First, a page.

17 Sep Children Living In HUD Housing Had Lower Blood Lead Levels Than Those Not Receiving Housing Assistance
MedicalResearch.com Interview with:
Dr. Katherine Ahrens PhD
Office of Population Affairs
Rockville, MD 20852
MedicalResearch.com: What is the background for this study?
Response: Lead exposure among children is linked to many adverse effects on health and cognitive development, which can be irreversible. The National Center for Health Statistics (NCHS) has linked 1999 to 2012 National Health and Nutrition Examination Survey (NHANES) data to administrative data for the Department of Housing and Urban Development’s (HUD) largest rental assistance programs (1999 through 2014), and these linked data allow calculation of the first-ever national blood lead level estimates among children living in HUD-assisted housing. Here we compare blood lead levels among children 1 to 5 years of age in 2005 to 2012 who received housing assistance during 1999 to 2014 with levels among children who did not receive housing assistance during that period.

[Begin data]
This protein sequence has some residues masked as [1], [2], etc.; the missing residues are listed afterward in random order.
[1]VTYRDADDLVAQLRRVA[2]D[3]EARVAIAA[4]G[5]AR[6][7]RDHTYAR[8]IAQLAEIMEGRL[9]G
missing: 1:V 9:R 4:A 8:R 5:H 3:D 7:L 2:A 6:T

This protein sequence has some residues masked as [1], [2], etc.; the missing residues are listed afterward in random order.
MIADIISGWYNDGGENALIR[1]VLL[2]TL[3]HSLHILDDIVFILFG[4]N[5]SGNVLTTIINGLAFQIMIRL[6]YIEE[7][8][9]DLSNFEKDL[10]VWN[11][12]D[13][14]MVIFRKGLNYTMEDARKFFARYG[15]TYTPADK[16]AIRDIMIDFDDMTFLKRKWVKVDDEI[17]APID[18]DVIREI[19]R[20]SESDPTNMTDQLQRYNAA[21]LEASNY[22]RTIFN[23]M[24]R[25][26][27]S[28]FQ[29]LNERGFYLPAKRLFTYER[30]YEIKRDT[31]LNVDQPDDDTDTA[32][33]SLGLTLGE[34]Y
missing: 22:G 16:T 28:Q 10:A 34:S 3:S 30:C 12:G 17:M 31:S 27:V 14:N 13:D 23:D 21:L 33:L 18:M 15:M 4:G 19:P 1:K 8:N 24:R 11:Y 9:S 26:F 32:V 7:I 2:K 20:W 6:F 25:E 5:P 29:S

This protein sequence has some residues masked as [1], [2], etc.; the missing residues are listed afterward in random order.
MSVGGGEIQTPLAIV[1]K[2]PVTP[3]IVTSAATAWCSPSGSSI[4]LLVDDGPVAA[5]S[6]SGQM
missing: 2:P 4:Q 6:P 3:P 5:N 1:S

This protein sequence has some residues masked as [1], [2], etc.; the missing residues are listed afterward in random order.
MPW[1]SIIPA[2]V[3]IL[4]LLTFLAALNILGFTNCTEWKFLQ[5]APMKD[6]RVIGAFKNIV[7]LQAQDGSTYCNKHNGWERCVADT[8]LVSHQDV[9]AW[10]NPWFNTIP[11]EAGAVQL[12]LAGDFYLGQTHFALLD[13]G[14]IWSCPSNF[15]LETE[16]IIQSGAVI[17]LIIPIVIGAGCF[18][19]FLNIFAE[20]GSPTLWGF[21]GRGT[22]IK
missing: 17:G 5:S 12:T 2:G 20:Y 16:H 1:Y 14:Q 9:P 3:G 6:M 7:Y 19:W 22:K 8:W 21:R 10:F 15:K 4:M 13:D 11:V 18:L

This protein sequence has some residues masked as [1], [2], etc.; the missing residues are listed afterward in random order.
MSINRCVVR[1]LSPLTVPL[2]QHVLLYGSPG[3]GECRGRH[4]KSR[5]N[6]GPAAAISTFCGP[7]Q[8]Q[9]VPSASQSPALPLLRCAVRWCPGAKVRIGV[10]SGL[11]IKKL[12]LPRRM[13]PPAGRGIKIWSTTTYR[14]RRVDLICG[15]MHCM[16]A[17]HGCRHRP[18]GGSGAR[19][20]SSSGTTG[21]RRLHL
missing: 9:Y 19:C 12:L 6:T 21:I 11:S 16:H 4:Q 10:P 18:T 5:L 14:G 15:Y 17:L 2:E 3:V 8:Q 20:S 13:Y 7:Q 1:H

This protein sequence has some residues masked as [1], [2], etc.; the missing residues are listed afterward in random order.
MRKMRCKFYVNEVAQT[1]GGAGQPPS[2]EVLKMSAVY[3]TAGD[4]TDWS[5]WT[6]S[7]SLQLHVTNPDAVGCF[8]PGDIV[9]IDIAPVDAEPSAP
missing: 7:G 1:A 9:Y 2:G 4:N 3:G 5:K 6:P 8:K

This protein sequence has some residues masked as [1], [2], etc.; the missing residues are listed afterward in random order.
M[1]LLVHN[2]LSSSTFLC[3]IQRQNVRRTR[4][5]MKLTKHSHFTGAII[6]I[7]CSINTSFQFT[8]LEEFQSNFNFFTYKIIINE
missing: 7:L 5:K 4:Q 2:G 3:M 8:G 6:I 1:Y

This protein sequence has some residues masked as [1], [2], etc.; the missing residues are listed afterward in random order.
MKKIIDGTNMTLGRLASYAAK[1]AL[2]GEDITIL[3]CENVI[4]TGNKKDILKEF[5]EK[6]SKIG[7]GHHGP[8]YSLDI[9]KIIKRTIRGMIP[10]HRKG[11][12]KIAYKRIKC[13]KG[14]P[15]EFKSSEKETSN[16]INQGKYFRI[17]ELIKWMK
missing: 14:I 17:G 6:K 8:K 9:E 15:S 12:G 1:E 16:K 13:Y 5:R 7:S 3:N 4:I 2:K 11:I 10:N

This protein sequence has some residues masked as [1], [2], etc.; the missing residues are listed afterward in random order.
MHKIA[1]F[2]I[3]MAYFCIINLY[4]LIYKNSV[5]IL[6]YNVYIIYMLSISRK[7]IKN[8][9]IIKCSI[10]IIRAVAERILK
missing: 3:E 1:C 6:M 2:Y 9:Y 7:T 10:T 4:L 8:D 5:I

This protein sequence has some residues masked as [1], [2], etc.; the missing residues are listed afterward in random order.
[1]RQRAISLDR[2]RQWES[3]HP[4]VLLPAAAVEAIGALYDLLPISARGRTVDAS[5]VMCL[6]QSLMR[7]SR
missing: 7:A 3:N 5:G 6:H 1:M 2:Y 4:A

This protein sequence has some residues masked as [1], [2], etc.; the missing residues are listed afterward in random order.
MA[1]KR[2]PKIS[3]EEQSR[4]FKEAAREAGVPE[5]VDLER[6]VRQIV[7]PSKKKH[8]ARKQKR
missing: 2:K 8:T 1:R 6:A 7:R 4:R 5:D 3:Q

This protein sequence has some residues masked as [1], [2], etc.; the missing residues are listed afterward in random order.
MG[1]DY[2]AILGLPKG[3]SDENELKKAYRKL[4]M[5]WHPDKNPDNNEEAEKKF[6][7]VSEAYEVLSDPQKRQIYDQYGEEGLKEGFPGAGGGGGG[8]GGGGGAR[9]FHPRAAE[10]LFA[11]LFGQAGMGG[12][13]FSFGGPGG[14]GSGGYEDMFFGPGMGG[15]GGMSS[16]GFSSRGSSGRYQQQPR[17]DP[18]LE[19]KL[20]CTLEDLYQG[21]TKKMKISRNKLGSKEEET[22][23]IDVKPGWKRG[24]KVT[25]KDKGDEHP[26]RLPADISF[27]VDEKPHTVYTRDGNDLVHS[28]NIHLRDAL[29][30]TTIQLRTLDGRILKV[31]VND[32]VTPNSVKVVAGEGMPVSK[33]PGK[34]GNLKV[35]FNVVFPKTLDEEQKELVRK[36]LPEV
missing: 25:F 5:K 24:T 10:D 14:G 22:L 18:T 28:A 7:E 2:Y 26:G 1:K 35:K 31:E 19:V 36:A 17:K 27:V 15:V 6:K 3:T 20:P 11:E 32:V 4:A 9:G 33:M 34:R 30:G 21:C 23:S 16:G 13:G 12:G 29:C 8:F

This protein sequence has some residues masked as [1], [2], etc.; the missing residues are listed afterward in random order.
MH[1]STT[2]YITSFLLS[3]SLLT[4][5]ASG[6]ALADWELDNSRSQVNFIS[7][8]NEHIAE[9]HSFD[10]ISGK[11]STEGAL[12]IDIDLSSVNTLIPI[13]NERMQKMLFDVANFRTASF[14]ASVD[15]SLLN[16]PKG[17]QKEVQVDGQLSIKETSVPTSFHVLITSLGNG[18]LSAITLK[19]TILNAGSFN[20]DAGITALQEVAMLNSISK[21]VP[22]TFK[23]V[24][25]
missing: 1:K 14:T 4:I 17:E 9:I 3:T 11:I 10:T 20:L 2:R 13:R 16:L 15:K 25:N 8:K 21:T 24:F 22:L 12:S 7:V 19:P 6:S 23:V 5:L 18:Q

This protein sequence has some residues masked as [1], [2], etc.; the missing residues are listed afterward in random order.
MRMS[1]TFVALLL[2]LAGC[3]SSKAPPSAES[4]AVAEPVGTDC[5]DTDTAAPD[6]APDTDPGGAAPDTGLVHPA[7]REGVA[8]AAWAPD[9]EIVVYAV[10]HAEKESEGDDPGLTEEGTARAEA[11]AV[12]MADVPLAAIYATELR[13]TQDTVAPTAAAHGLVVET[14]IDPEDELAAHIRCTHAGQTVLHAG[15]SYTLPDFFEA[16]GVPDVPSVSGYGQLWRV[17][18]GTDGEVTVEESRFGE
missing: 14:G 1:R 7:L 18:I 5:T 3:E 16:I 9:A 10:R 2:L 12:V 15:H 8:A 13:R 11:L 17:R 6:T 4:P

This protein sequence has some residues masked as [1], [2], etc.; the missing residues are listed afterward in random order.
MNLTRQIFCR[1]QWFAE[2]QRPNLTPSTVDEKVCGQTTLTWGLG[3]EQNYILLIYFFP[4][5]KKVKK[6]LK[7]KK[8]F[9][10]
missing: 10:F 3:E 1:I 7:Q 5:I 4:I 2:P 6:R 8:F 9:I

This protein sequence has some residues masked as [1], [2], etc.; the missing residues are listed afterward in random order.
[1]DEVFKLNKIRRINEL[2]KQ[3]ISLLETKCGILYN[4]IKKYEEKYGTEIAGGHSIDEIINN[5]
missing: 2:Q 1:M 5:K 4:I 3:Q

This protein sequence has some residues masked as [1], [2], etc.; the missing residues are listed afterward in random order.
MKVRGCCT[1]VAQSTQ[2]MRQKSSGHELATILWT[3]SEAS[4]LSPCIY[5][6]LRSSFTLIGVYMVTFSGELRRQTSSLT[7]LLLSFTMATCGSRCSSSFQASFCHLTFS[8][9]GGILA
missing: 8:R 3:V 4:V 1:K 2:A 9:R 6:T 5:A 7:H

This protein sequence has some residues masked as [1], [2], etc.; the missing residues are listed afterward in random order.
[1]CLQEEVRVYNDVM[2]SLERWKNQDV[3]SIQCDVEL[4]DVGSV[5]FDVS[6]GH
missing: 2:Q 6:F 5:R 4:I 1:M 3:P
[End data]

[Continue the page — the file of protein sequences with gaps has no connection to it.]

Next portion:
MedicalResearch.com: What are the main findings?
Response: After adjustment for demographic, socioeconomic, and family characteristics, children living in assisted housing had a significantly lower geometric mean blood lead level (1.44 µg/dL; 95% CI 1.31, 1.57) than comparable children who did not receive housing assistance (1.79 µg/dL; 95% CI 1.59, 2.01; P<.01). The prevalence ratio for blood lead level of 3 µg/dL or higher was 0.51 (95% CI 0.33, 0.81; P<.01).
MedicalResearch.com: What should readers take away from your report?
Response: Children 1 to 5 years old during 2005 to 2012 who were living in HUD-assisted housing had lower blood lead levels than expected given their demographic, socioeconomic, and family characteristics.
MedicalResearch.com: Thank you for your contribution to the MedicalResearch.com community.
Katherine A. Ahrens, Barbara A. Haley, Lauren M. Rossen, Patricia C. Lloyd,
and Yutaka Aoki
American Journal of Public Health 0 0, 0, e1-e8
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